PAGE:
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Lethbridge Herald Newspaper Archives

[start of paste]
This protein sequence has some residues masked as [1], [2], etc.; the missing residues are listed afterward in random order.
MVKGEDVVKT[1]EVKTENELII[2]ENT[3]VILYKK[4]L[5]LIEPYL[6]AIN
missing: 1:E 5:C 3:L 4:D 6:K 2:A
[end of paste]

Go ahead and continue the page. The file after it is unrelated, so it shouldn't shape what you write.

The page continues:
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Lethbridge Herald, The (Newspaper) - February 16, 1971, Lethbridge, Alberta Tutufay, Nbrvory THI IFTHBRIDGC HKALD 3 Many items discussed at council meeting Cardston seeks airport survey CARDSTON (HNS) Card- ston town council received a letter from the department of highways in reference to the 9th Ave. East approach to the new bridge. They pointed out that the road is to be brought up to construction. The council approved to principle that this Ayotte has been be done. Lawrence appointed new police chief for Cardston, along with the new appointment of Constable Kar- jnan Going. Constable Ross Hanson is also a member of the police force. A letter was sent to the De- partment of Transport in Ed- monton requesting that a sur- vey be made in reference to tire location of an airport for the town of Cardston. This survey is to assess the demand, esti- mate the local expense and gain information as to provin- cial federal support in such a project. A delegation comprising Fred Parish, Art Lundrigan, George Sloan and Robert Wiley was received. They represented the Tourist Association of Card- ston. They noted that cars entered Canada in tho four-month period in the sum- mer of 1S70 and represented a total of over people who came through the' town oil their way north from the United States. Tin Tourist Association is trying to promote ways and means of welcoming tourists j working diligently to and trying to promote their spending some time in the town. They were soliciting financial support for the cost involved in having students distribute liter- ature at the border crossing. Two bylaws were considered. The first was passed on three readings by unanimous consent in reference to storm sewers. This provides that new connec- tions to existing facilities be charged at the rate of three cents per square foot, of roof area. The second referred tt a spe- cial electrical rate for the Lee Creek Educational Centre. The members of the council and of the school board have been Wind-up bonspiel scheduled COLEMAN (CNP Bureau) The Coleman Curling Club will hold its wind-up spiel in the curling arena March 5, 6 and 7. The spiel will feature three events with four cash prizes in each event. Winners of first prize in each event will also receive a trophy. The club will invite 32 rinks to participate. The entry fee has been set at per rink. Applications should be sent to either Sparky Bubniak at Blairmore or Mrs. Vi Kryczka at Coleman. LIONS SPONSOR TROPHY The late Dr. Emil Aiello, always an active member of the Coleman tions Club, will be well remembered among members of the Coleman Curl- ing Club as the Club has sponsored a silver trophy to be presented annually to the rink having the most wins in league play each year. Past-deputy district governor Fred MacLeod, left, and past-president of the Coleman Lions Club Leroy Schultz presented the silver trophy to Coleman Curling Club President Sparky Bubniak this week. Mr. Macleod and Mr Schultz were both members of Dr Aiello's rink. Vern Decoux Photo Budget approved by hospital group NATAL (HNS) Directors of the East Kootenay Regional Hospital District at their last meeting approved a 1971 provi- sional general revenue budget of and a provisional capital budget of The capital budget provides for possible expenditures of for hospital sites, 30C for professional fees and for construction. The general revenue budget, at is down from the 1970 budget which totalled It includes a surplus of left over from 1970. Other sources of revenue are municipal taxation, federal grants in lieu of taxa- tion, provincial grants, due from Central Kootenay Regional District, and earned interest, Mr. Bertoia forecast a pos- sible drop in mill rate, but cannot complete the budget or set a mill rate until the as- sessment figures are available. Meantime, Sparwood, Fernie r.nd the rural areas have indi- cated to the school board that no objection will be raised to the school district's budget which slightly exceeded the 10 per cent increase allowed by the department of education. This means that the schoo' board does not have to hold referendum and may go ahea( with its plans. However, a referendum to raise money for extra class- rooms needed this fall is being planned by the board. festival deadline nears CRANBROOK (SpeciaD- Bessie Lafleur, secretary, reports a trickle cf syllabus applications for the 1971 FOE- sponsored fourth open Cran- irook Music Festival. Adjudicators will be R. M. ounder, ATCM, Edmonton, examiner for the western joard of music for vocal, in- strumental and choral music, and Mrs.1 Jacqueline Dunckel of Mount Royal College, Cal- gary, for speech arts. The festival runs March 30 to April 2. March 1 tries. is deadline for en- resolve several problems existing be- j tween the tv.o organizations. This bylaw sets forth an elec- trical rate that allows some saving for the school. The committee now ne- gotiating with the union, CUPE, reported that several changes are being considered for renew- ing the contract with the town employees. The final changes will be announced when the cor- tract is signed. The recreation committee ra- formed the council of a pro- posed survey and the availabil- ity of technical advice front the Oldman River Planning Com- mission in reference to the cre- ation of a 400-meter track in the north portion of the present Lion's Park. The town council and the school board have been negotiating land transfer and sale to create the area to facili- tate track and field. It is proposed that a lot of the work be done with the joint, town and municipal recreation councils as soon as possible. A survey is being done in. the town to form the basis for submis- sion for the provincial govern- ment's recreation grants. Considerable discussion arose from the problem of the early spring run-off. Suggestions .for the' improvement of the water supply for the town were upstream water development and also possible water treat- ment. The upstream water de- velopment will be investigated by correspondence to the Water Resources Branch and also through the Oldman River Planning Commission. This development would not only assure a better urban water supply but would also allow downstream flood con- trol and the creation of recrea- tion facilities. Engineers will be contacted in reference to water treatment. One of the problems is the high rate of consumption in the town. The daily consump- tion is approximately gallons per day and recently rose to gallons per day. Council was informed of a re- cent meeting of the board for the local nursing home area. A letter had been received from the Minister of Health stating that a 40-bed nursing home is authorized with provision for an additional 10 beds if the de- mand requires. This home is to be built on the south hill and it is anticipated that plans will be completed by mid March so that bids can be made on the building. FROM TYRRELL'S LAKE Survival rate of Rainbow trout stocked in Tyrrell's Lake last spring is 95 per cent, according to Fel Balderson of Magrath, president of the Tyrrell's Lake Fishermen's Association. The trout, as shown Magralh club makes donation obove, now overage more than one pound each. The organization stocked the lake with more than fingerlings lost year and plans to stock another this spring. Additional stocking of trout MAGRATH (Special) The Magrath Rod and Gun Club has donated towards addi- tional stocking of rainbow trout in Tyrrell's Lake, Fel Balder- son, president of the Tyrrell's Lake Fishermen's Association, has announced. Mr. Balderson said this is the "first sizeable donation" made to the association for the 1971 campaign. The objective Is to raise to stock rainbow fingerlings in Tyrrell's Lake this spring. Some was raised in 1970 and more than rainbow fingerlings were stocked in the lake last spring. Tests bv fish and wildlife personel show that the trout are doing exceptionally well, according to Mr. Balderson, but there is a need for addi- tional stocking because of the "super abundance of natural food" in th3 lake. Fingerlings stocked last spring are now av- eraging more than one pound j ranch, each. The Tyrrell's Lake Fisher- men's Association was formed last year specifically for the raising of funds for stocking trout in Tyrrell's Lake. Mem- bership in the organization in- cludes representatives from the various fish and game clubs throughout southern Alberta, the Warner Chamber of Com- merce and Douglas Miller, Tsher, Warner MLA. The association purchased more than r a i n- bows from Uie Jumping Rain- bow Ranch at Livingston, Mon- tana, last year. The proposed for stocking this year will again come from the same Food from wheat Mrs. Jensen's theme MAGRATH (HNS) Mrs. Donna Jensen of Aetna gave an interesting wheat demon- stration at Magrath First Ward Belief Society. Sixty-five women enjoyed samples of a large variety of nutritious foods made from whole wheat. "This is one way to get rid of our wheat surplus and be well Mrs. Jensen advised. She urged all to learn the many preparations of "one of nature's best foods." "Processing Mils, the nu- trients In many she stated. "It is essential that man get back to nature's foods Unbeaten, mark for Sparwood NATAL (HNS) Sparwood Seniors kept their undefeated streak intact by scoring their sixth straight win with a 99-60 victory over Sparwood High School seniors in exhibition basketball play. Lilio Colonelle led the winners with 26 points while David Roberge netted 19. Louis Lalonde paced the losers with 21 points with Mark Pod- raiky hooping 17. to be well and then demonstrated the making of whole wheat bread. A large table of foods Mrs. Jensen had made included breakfast cereal, meat substi- tute, salad, bread, pies, cakes, cookies, buns and treats. A dried survival cake will last indefinitely. Mrs. Blah- Murray gave the homemaking lesson on proper nutrition. Baler schools are scheduled The Alberta Department of Agriculture, in co operation with Unifarm and a major farm machinery manufacturer, will hold baler service schools at Coaldale Wednesday at the Community Hall at and at Taber Thursday at at the Civic Centre. The program will deal with all aspects of baler service and adjustment with particular em- phasis on two of the most troublesome aspects of the baler, knotter and twine tying problems. All interested farmers are invited to attend. There is no charge. up ill operation of home CRANBROOK (Special) The Dr. F. W. Green Memorial Home operated close to capac- ity of its licensed 29 residents during 1970, the Society annual meeting reported. However, general increase ta cost of living reflects in the fi- nancial statement. Resident revenue rose to 635 from the previous year's but operating costs rose to from 1969'S Manager Mrs. Dorothy Col- mer and permanent staff of four were commended by the meeting for the excellent stan- dard maintained both in com- fortable operations, and budget- ing. More substantial apprecia- tion was shown in practical wage increases during the year, while other expenditure in- creases were in food cots, and also necessity for replacing lin- en and bedding. The home has been operating 12 years. Ales Demchuk in his t b i r d year as a director, continues board chairman, with1 Ron Bail- ey continuing secretary treas- urer. Elected to new three-year terms were Mrs. Gordon Has- kell, Vince Downey and Mrs. Sam DeLuca, one of the char- ter directors. Two-year direc- tors continuing through 1972 are Robert Haley and Dennis Laine. Still to serve a third year are Dr. W. 0. Green, Steve Shypitka and Muriel Baxter. Other board members are Mayor Klinkhamer, George Shaw, representing the original sponsoring Royal Canadian Le- gion, Edward Gummer as ori- ginal sponsoring chairman and a life director, and Dr. Laird Wylie representing the Green Clinic. All fish and game clubs in southern Alberta are being pro- vided with official receipt books. Donations may be sent directly to the Tyn-ell's Lake Fishermen's Association, Box 495, Lethbridge, or Box, 80, Magrath. Highway 52 Feeders, cast of Raymond, is accepting grain from farmers, with the cash being turned over to the asso- ciation. Mr. Balderson said that sur- vival rate of the stocking last year is estimated at 95 per cent. Quality of the trout is said to be second to none. AID SPORTPLEX COALDALE (HNS) The St. Joseph Seperate School Junior High SU dents' Union recently presented to the Coaldale Sportsplex Fund. Bill Dudas, president, made the presentation to Bill Holmes, chairman of the fund. Gladiator I I For large eampers or heavier loads; GVW TO IBS. Test-Drive the extra go-power of 4-Wheel Drive CO! UNITED MOTORS CO. ITD. 3rd Ave., 3rd St. S. Phoni 327-2805 DONATIONS ACCEPTED Crowsnest Pass Municipal Hospital administrator Ernie Luini accepts a cheque of about from Mrs. Violet Watson of past- president of the Ladies Auxiliary to the CNP Hospital. The donation will pay for a hy- drocolator for the hospital's newly-built physiotherapy room. Alex Wells, first principle of the Hillvue Chapter 15 Royal Arch Masons, right, on behalf of the lodge, presented a cheque in. the amount of to purchase a Brant professional heat lamp for the room. He also, as exalted ruler of the Blairmore Elks Lodge, presented a cheque for for equipment for the physiotherapy room. Joe Ulrich of Ulrich Sales and Ser- vice Garage, background, presented Mr. Luini with a cheque for for the purchase of a shoulder wheel for use in exercise in the physiotherapy room. Decoux Photo. COUNTRY NEWS These Are flie letlibridge Herald Correspondents in Your Area NATAL, B.C. PAUL CHALA P 0. Box 287 LOMOND MRS. LEONARD CHASE General Delivery CARDSTON MRS. CATHERINE HUH............ General Delivery COWLEY CLARENCE WEEKES P.O. Box 7 STAVELY MRS. VIOLET CLANCY Box 52 CRANBROOK RON POWELL The Courier Contact these people for your District or Classified Advertising Hays seeks MD services By ROSS GIBB Herald News Service TABER The disposition of community services on the iminent phasmg-out of PFRA operations at Hays was the subject of concern at a recent meeting at Hays between the Taber MD council, a commit- tee of local ratepayers, and officials of PFRA. now the de- partment of regional economic expansion. The PFRA had installed and operated water, and fire protection services for the community, the water and fire services being extended to the surrounding farms. Questions discussed included the possibility of these services being taken over jgy the MD at .no capital charge, and wheth- er or nol Ilic water system could bo operated on a break basis considering Hie 22 connections in the community. In the interests of continuing the services under MD con- trol, a committee of Hays peo- ple is now engaged in the prep- aration of a petition to the MD. The petition area will extend into the farming area to in- clude farms purchasing and hauling water from Hays. Representing regional econ- omic expansion was ,7. E. Beamish along with local resi- dents Charles Douglas and Frank Kennedy. The disposition of three resi- dences with private garages at Hays also came up for consid- eration, these homes being of- fered for sale by Crown Assets Corporation and on which a "stay of disposal" had been requested by the MD. The MD will include these! dwellings in a package deal j which will include the three I services under review. i Should Hit! MD take over tho fire protcclion equipment, it is expected ifs operations would be under a fire area of the, MD involving all rate- payers in (he area, and under a separate millrate. Croivsnest Pass Bureau NEWS CIRCULATION JOB PRINTING Ml Vernon Detoux, Rep., Blairmore Phone 562-2149 Alberta's Great Moments Oil discovered at Leducl When lhat crazy cast of characters from the Lethbridge label go to work on Alberta's history, anything can happen. Well, almost anything. They'll never Changs 1he great traditional flavour of Alberta's sreat traditional beer: Lethbridge Pilsner. Here's real beer taste that's part of our pioneering past. A staunch favourite lor nearly half-a-hundred years. So next time call for Lethbridge Pil. Enjoy your own Great Moments with. Alberta's original Pilsner. BEER IMDITIOH YOU CHI lASIt' fBOM IKE HOWE Of UIHDNME ;